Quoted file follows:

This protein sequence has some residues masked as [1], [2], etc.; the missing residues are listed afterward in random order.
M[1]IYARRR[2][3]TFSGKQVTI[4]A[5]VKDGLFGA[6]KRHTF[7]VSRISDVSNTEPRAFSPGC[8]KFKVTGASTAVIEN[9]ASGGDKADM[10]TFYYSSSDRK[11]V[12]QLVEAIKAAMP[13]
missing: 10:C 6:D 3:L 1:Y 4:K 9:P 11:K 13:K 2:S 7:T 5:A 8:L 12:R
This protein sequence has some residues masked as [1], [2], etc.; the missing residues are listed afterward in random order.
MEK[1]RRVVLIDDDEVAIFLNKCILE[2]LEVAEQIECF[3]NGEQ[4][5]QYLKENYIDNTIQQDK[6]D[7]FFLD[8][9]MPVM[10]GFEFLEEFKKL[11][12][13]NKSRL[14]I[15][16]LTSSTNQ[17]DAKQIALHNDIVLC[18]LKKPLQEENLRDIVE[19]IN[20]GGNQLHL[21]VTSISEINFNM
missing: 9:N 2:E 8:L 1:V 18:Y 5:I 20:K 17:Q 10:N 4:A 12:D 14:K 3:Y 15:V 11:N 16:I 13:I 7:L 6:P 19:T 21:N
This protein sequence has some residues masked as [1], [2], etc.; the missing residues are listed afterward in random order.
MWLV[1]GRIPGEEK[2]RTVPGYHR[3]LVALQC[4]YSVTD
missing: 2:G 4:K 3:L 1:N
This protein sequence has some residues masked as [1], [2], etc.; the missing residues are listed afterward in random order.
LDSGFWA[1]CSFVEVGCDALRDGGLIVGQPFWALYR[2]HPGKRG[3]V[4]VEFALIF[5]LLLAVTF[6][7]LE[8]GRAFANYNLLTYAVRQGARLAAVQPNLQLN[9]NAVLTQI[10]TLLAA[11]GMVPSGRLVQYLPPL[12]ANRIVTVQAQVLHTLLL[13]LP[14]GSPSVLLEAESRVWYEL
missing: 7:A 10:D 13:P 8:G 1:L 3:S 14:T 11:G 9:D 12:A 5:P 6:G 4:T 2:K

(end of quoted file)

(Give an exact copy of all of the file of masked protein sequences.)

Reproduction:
This protein sequence has some residues masked as [1], [2], etc.; the missing residues are listed afterward in random order.
M[1]IYARRR[2][3]TFSGKQVTI[4]A[5]VKDGLFGA[6]KRHTF[7]VSRISDVSNTEPRAFSPGC[8]KFKVTGASTAVIEN[9]ASGGDKADM[10]TFYYSSSDRK[11]V[12]QLVEAIKAAMP[13]
missing: 10:C 6:D 3:L 1:Y 4:K 9:P 11:K 13:K 2:S 7:T 5:A 8:L 12:R
This protein sequence has some residues masked as [1], [2], etc.; the missing residues are listed afterward in random order.
MEK[1]RRVVLIDDDEVAIFLNKCILE[2]LEVAEQIECF[3]NGEQ[4][5]QYLKENYIDNTIQQDK[6]D[7]FFLD[8][9]MPVM[10]GFEFLEEFKKL[11][12][13]NKSRL[14]I[15][16]LTSSTNQ[17]DAKQIALHNDIVLC[18]LKKPLQEENLRDIVE[19]IN[20]GGNQLHL[21]VTSISEINFNM
missing: 9:N 2:E 8:L 1:V 18:Y 5:I 20:K 17:Q 10:N 4:A 12:D 14:K 3:Y 15:V 11:N 16:I 13:I 7:L 6:P 19:T 21:N
This protein sequence has some residues masked as [1], [2], etc.; the missing residues are listed afterward in random order.
MWLV[1]GRIPGEEK[2]RTVPGYHR[3]LVALQC[4]YSVTD
missing: 2:G 4:K 3:L 1:N
This protein sequence has some residues masked as [1], [2], etc.; the missing residues are listed afterward in random order.
LDSGFWA[1]CSFVEVGCDALRDGGLIVGQPFWALYR[2]HPGKRG[3]V[4]VEFALIF[5]LLLAVTF[6][7]LE[8]GRAFANYNLLTYAVRQGARLAAVQPNLQLN[9]NAVLTQI[10]TLLAA[11]GMVPSGRLVQYLPPL[12]ANRIVTVQAQVLHTLLL[13]LP[14]GSPSVLLEAESRVWYEL
missing: 7:A 10:D 13:P 8:G 1:L 3:S 14:T 11:G 9:D 12:A 5:P 6:G 4:T 2:K